Ilkley Town AFC Welcome Special Guest
Groundhopper John Stancombe has chosen to add the MPM Stadium to his extensive repertoire of football grounds visited. In fact, his visit to see the Baht’atters against Daisy Hill will be his 1,767th football ground!
Talking about his passion for the sport, John says, ‘I first got into groundhopping in the mid-eighties, after reading Ron Jones and Steve King’s articles in the Dons Outlook (Wimbledon FC fanzine) where they penned their rambles around the Isthmian League. While attending a London Spartan League game in April 1988 at Southwark Sports, I got chatting with their chairman Mike Keegan and to cut a long story short, he asked me whether I fancied getting involved with his club next season.‘
Naturally, John accepted this offer. Over the next 15 years, John worked tirelessly in football administration and programme editing for several southern football clubs and organisations, including Merstham, St Andrews and even the London FA. His efforts didn’t go unnoticed, and subsequently the matchday programmes that were produced by John won the Wirral Award on four occasions between 1992-2000.
John’s story as an avid groundhopper is especially remarkable considering he has achieved this feat with severe visual impairment. Regarding this, he notes, ‘I’d previously been a season ticket holder at Plough Lane for five years and - at 19 - I thought this would be a step into the sport that I loved, but due to my visual handicap I couldn’t compete. I went to Clapham Park School, which was one of five partially sighted schools under the ILEA (Inner London Education Authority) umbrella. There were numerous 5 and 7 a side tournaments between the five schools and I played in central defence, but I never played blind adult football. I left school after taking my O levels and started to do voluntary work in my local Blind Day Centre in Balham, for Projects By The Blind in Wandsworth. I was born with a genital eye complaint and both my parents also had a visual impairment; my mother was totally blind and my father is partially blind. I lost what sight I had in my left eye at 15 and my stronger right eye was gradually getting worse.’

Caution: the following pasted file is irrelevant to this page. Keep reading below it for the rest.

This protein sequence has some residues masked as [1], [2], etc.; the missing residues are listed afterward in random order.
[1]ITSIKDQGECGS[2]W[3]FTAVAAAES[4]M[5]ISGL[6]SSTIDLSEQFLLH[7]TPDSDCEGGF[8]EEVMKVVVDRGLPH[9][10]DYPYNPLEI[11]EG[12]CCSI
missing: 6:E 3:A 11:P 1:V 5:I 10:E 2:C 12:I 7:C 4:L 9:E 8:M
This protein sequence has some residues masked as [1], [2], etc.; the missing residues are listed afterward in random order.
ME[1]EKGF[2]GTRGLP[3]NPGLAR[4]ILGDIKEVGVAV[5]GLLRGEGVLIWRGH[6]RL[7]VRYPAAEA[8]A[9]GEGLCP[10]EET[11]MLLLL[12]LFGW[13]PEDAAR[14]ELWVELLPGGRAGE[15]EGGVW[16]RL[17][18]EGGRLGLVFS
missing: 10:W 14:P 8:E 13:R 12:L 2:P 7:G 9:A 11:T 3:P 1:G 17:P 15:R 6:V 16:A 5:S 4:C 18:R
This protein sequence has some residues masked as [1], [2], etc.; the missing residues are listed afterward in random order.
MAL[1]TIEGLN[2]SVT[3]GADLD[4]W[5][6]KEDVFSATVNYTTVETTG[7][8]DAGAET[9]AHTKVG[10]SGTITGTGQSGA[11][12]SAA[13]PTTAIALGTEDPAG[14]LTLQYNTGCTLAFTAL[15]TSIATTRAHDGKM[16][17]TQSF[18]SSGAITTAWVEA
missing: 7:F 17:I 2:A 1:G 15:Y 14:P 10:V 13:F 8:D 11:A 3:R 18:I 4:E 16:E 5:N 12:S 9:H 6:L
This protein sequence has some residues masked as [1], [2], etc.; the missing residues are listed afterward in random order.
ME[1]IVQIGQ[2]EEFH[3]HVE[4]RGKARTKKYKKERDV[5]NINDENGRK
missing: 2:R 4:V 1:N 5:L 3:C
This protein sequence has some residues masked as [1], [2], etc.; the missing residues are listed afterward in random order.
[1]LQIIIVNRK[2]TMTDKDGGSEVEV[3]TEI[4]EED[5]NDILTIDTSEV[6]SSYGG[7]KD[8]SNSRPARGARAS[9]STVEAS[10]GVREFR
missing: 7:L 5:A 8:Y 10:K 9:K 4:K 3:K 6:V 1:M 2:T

Despite this adding incomprehensible obstacles to his daily life, John has never let his blindness overcome his love for football. In 2017, he was the subject of an insightful article in the Guardian written by football journalist Jacque Talbot. Regarding his matchday routine, Talbot states, ‘Stancombe sets off for his chosen ground with a good couple of hours to spare before kick-off. He is then escorted around the perimeter by a volunteer, who explains the intricacies of the stadium: the number of floodlights, length of grass, diameter of the clubhouse, the detail of the sky and the size, colour and quantity of stands. This helps John create a picture of the ground in his mind.’
‘Stancombe also arranges with the club for a commentator to sit with him, describing the play on a voluntary basis. From this he has been able to keep a fastidious record of the games attended, released in an annual book. He has been producing match reports for around 30 years, an interest which began when he followed Wimbledon.’
We look forward to warmly welcoming John to the MPM Stadium for what should be a thrilling fixture.